Data for the study was collected over a span of fifteen months which included two visits, 63 days in 2006 and 49 days in 2007, studying Web sites and follow-up conversations over telephone. Dur­ing the first visit, the authors spent time talking to people and collecting secondary data about matrimonial Web sites, investigating the sites and the success stories posted on these sites. In the second visit, secondary data was used as a basis for identifying broad issues and research ques­tions for primary data collection. A majority of the time on both visits was spent in Mumbai, and supplemented by data collected from other major metropolitan cities over brief visits. As in studies ofthis nature, the emphasis is not as much on using a representative sample as it is to develop a deep understanding of the phenomenon. At the same time, we did wish to get a sampling of different families and the roles played by different members ofthe family in using online matrimonial services. The data collection process involved conversa­tions with prospective partners, parents, siblings and close relatives which ranged from informal interviews to just observing conversations as they took place in households.

Подпись: Table 1. SMI services offered by matrimonial Web sites in India Search (Information Gathering) Matching (Decision Making) Interaction (Relationship Formation) • Religious • Horoscope based matching • Contact through the service • Social background (caste, sub-caste, Gotra3, • Push (results delivered in the mailbox) • Phone and e-mail addresses Manglik) and pull matching (filtering based on user • Built-in chat services • astrological information (horoscopes and sin criteria) signs) • Can pursue multiple matches simultane- • lifestyle(smoking, alcohol consumption, vegetarian), • culture (languages spoken and values-liberal, traditional, modern, etc.) • complexion (fair or ‘wheatish’ rarely dark) • body type (slim or average never heavy • living conditions (income, living with parents, nationality, citizenship and work status in different countries such as U.S. ously

Since the focus of our investigation was online matrimonial services, a considerable amount of time was spent in understanding the technology itself. This involved two aspects; the first was to understand the nature and type of services provided by different Web sites2. We document these using the search, matching, and interaction framework (SMI) proposed by Ahuvia and Adelman (1992) in Table 1. The SMI framework is based on the primary roles performed by any market intermedi­aries namely, searching, matching and transacting. Ahuvia and Adelman (1992) developed the SMI framework to categorize the processes that are involved in the marriage market and proceeded to describe the marriage market intermediaries in terms of how they performed these processes. As marriages do not happen in a vacuum, the search-matching-interaction framework integrates the context in which the relationships dyads are embedded with the interpersonal processes involved in the formation of the relationship. The second aspect involved observing the ongo­ing appropriation of the online service by users as reflected in the profiles and success stories documented on these Web sites. These success stories are obviously intended as testimonials by other users for the service, but they provide an additional source of information and details on how the partners decided to adopt the service, how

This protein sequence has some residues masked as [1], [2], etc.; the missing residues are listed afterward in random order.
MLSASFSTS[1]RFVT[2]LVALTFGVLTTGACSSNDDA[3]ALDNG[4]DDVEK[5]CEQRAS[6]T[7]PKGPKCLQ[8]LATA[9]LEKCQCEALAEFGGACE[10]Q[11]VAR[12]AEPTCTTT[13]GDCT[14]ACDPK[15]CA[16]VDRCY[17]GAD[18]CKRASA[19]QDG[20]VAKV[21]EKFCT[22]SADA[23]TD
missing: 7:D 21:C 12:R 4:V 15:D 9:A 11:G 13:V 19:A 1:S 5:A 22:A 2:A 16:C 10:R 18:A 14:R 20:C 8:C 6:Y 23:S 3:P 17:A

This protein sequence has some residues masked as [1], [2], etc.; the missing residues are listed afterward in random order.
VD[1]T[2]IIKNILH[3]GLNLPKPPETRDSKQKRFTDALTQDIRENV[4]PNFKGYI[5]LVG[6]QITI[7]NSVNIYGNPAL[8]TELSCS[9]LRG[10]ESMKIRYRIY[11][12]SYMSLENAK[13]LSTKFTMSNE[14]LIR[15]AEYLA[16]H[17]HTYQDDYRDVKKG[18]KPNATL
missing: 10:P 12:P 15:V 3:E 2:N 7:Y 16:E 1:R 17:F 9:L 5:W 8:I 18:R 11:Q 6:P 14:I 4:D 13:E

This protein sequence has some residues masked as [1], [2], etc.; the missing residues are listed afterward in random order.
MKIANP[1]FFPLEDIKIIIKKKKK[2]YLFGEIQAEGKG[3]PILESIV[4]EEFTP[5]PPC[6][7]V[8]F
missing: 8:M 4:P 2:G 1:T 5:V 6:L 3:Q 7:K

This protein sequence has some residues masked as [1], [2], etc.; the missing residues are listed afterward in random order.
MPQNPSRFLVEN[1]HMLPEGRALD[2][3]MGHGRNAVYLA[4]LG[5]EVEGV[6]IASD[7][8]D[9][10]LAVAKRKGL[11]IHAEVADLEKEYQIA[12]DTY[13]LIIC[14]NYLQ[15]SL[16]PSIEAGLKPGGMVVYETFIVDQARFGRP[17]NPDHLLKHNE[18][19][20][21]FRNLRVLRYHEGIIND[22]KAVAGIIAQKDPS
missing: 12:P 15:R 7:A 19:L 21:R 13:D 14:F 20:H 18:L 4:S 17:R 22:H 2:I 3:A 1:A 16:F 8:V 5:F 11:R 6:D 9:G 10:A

they used the service, and the role of other family members. While these secondary sources of data are not central to this investigation, they helped us in understanding of the context and develop a more complete understanding ofthe phenomenon.

During our visits, we spent a considerable amount of time talking to different families that were actively engaged in the process of finding a suitable partner for a family member. They were in different stages ofthe process; while some had just begun to test the waters, others were ac­tively evaluating candidates. In one instance, we were able to follow the process right up to the actual wedding ceremony itself, which was at­tended by one of the authors. Our time in the field was spent initially in identifying families that would be suitable candidates for collecting data from the social network of our relatives in India and introductions made through this network. Conversations about arranged marriage took place in a variety of settings. A considerable amount of time was spent in participating in day-to-day activities of the participants, many of which in­volved shopping, eating out, or simply sharing a ride with them as they commuted either for work or social engagements. When a search is active, it was not too difficult to get a family talking as it would invariably be at the top of their minds. While families were observed as such, discussions